NATIONAL double sprint champion Shericka Jackson says she is now more technically mature and is eager to make up for her 200m disappointment at the Tokyo 2020 Olympic Games, after posting the third-fastest time in history during a dominant display on Sunday.
Fresh from her world-leading, 21.55-second victory in the 200m final at the National Senior and Junior Championships at the National Stadium on Sunday, Jackson, who will now head into the World Athletics Championships in Eugene, Oregon, as the favourite for the half-lap event, is looking ahead — with one eye on the not-too-distant past.
At the Tokyo Games last year Jackson, the 100m bronze medal winner at the Games, badly misjudged her 200m heat and failed to progress in the event in which she was expected to challenge for the gold medal at best and at worst, secure a podium spot.
“Despite people probably putting pressure on me, I don’t put pressure on myself because last year [at the Olympics] everybody had it that I would have won the 200m and I didn’t even advance from the heats, so I just want to stay in my zone,” Jackson told the Jamaica Observer.
“I will take a break from social media so as not to let the negative get the best of me, because that is one of the things that I think affected me a lot last year. Because, if you realise, right after the 100m final I went live [on social media] … I think I’ve learned that this year and I’m so grateful that I had to experience something like that at the Olympics to learn this year, honestly,” Jackson shared.
“Really and truly last year was a learning process all around. It was the first I was competing in the sprints and what I’ve learned is just how to run the rounds, don’t run too hard during the rounds, and I think I did pretty well in the 200m semi-finals. I just wanted to be less tired than I was last year because last year I was really, really drained. So, this year I’ve learned a lot and I think I’ve matured a lot. I now know how to run each round and I think that was one of the things that contributed to me running so fast.”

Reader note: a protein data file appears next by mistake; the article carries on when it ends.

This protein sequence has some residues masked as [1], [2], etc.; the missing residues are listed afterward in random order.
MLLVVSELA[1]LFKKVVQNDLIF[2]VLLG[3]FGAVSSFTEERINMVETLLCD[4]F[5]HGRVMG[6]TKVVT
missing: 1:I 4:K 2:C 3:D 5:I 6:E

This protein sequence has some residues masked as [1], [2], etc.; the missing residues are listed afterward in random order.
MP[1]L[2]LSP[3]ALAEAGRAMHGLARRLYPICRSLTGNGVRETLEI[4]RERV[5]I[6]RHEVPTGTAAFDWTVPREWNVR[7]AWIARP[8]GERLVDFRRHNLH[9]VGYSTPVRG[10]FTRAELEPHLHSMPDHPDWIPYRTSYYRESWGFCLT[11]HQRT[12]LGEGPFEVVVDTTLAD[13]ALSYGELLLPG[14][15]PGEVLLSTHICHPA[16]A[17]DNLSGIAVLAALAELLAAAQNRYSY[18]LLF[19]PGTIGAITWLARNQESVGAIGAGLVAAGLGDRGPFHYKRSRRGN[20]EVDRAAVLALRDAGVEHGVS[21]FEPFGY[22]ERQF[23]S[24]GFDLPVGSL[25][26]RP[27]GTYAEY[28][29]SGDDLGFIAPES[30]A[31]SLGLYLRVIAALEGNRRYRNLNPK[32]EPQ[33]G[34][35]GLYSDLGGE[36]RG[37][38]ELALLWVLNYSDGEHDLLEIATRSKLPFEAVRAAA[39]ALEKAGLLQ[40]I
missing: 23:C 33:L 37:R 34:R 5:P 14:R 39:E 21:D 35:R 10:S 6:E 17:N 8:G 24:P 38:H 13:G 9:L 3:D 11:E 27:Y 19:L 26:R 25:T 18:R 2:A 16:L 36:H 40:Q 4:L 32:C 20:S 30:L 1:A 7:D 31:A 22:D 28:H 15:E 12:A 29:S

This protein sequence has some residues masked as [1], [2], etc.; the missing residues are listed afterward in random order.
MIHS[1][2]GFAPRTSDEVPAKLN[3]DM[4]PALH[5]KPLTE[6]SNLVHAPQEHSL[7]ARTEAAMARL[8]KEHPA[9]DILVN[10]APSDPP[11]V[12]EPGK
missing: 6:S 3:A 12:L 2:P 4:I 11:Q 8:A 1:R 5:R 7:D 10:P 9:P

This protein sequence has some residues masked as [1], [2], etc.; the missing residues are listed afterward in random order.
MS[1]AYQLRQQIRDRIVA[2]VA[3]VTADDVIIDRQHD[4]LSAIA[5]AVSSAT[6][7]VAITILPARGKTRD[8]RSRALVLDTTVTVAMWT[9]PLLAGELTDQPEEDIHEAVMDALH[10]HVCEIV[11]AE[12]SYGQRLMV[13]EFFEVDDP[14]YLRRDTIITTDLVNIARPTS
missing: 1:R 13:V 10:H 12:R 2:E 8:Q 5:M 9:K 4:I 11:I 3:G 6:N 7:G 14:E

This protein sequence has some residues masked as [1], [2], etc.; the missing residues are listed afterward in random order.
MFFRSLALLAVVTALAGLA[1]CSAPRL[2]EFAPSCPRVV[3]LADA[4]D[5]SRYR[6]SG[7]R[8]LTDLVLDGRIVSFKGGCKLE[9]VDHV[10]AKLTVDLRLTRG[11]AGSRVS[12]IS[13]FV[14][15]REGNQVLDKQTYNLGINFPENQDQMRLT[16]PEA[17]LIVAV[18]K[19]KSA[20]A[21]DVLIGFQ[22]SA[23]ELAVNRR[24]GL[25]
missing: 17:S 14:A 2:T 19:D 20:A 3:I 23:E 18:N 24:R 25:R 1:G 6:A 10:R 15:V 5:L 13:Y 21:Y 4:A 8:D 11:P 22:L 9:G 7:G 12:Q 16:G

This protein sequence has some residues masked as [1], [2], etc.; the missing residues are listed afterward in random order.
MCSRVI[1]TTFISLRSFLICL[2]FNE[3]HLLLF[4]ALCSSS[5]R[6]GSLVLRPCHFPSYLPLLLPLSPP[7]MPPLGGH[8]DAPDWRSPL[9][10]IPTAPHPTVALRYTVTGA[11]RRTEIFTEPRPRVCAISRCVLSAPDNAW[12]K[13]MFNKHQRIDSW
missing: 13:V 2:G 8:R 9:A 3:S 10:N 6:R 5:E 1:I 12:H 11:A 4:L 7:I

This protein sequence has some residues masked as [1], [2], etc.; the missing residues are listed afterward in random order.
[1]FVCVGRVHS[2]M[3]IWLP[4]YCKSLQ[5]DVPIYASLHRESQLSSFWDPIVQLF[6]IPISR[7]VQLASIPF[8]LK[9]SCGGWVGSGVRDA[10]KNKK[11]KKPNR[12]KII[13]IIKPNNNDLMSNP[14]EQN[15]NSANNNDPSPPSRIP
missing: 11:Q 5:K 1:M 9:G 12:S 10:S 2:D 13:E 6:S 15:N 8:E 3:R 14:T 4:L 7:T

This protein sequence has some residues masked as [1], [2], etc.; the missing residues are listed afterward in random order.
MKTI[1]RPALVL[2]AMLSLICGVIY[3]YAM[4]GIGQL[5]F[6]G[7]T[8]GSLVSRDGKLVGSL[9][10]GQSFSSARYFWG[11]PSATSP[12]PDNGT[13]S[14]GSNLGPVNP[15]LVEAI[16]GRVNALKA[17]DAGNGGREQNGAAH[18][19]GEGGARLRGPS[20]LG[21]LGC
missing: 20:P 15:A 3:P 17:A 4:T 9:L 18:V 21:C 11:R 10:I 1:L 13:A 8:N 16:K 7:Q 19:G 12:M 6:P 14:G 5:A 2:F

Jackson, who on Friday won the 100m title in 10.77 seconds, was virtually picture-perfect on Sunday. In still wind the powerful sprinter, running out of lane six, beat everyone to the curve before hitting turbo and crushing a field that included double Olympic champion Elaine Thompson-Herah, who was second in 22.05, and sprinting great Shelly-Ann Fraser-Pryce who clocked 22.13 for third place. Natalliah Whyte was fourth in 22.67 seconds.
“I’m just grateful. Honestly, I am shocked; I am very, very shocked at the time. I never expected to go that fast. I know I had something special in my legs but to run that fast, I’m just grateful,” Jackson said.
Only Thompson-Herah’s 21.53 clocking in the final at the Tokyo Olympics and Florence Griffith-Joyner’s World record 21.34 are faster than Jackson’s time, and while the 27-year-old is not losing sleep about potentially breaking the record, she now knows that it is within her reach.
“I have three weeks [to go before the World Championships] and I know my coach [Paul Francis at MVP Track Club] has something up his sleeve, so let’s see,” Jackson smiled.
“Honestly, the world record wasn’t on my mind … once you go out there with a time on your head you might run slower and get disappointed, and it probably gets to your head. I don’t allow that to happen to me. I say focused. My coach knows what’s best and is the person who can say ‘She’s going to run this fast or I expect her to run this fast,’ ” Jackson said before assessing her own performance.
“I wanted to run the curve as hard as possible because coach was like ‘Run the curve. I don’t care what you do after the first 100m.’ So today I just wanted to get out hard because the curve has always been one of my problems; I’m not running the curve hard enough. So I’ve been practising and training and I think I did really, really well on the curve — and I’m just grateful,” said Jackson.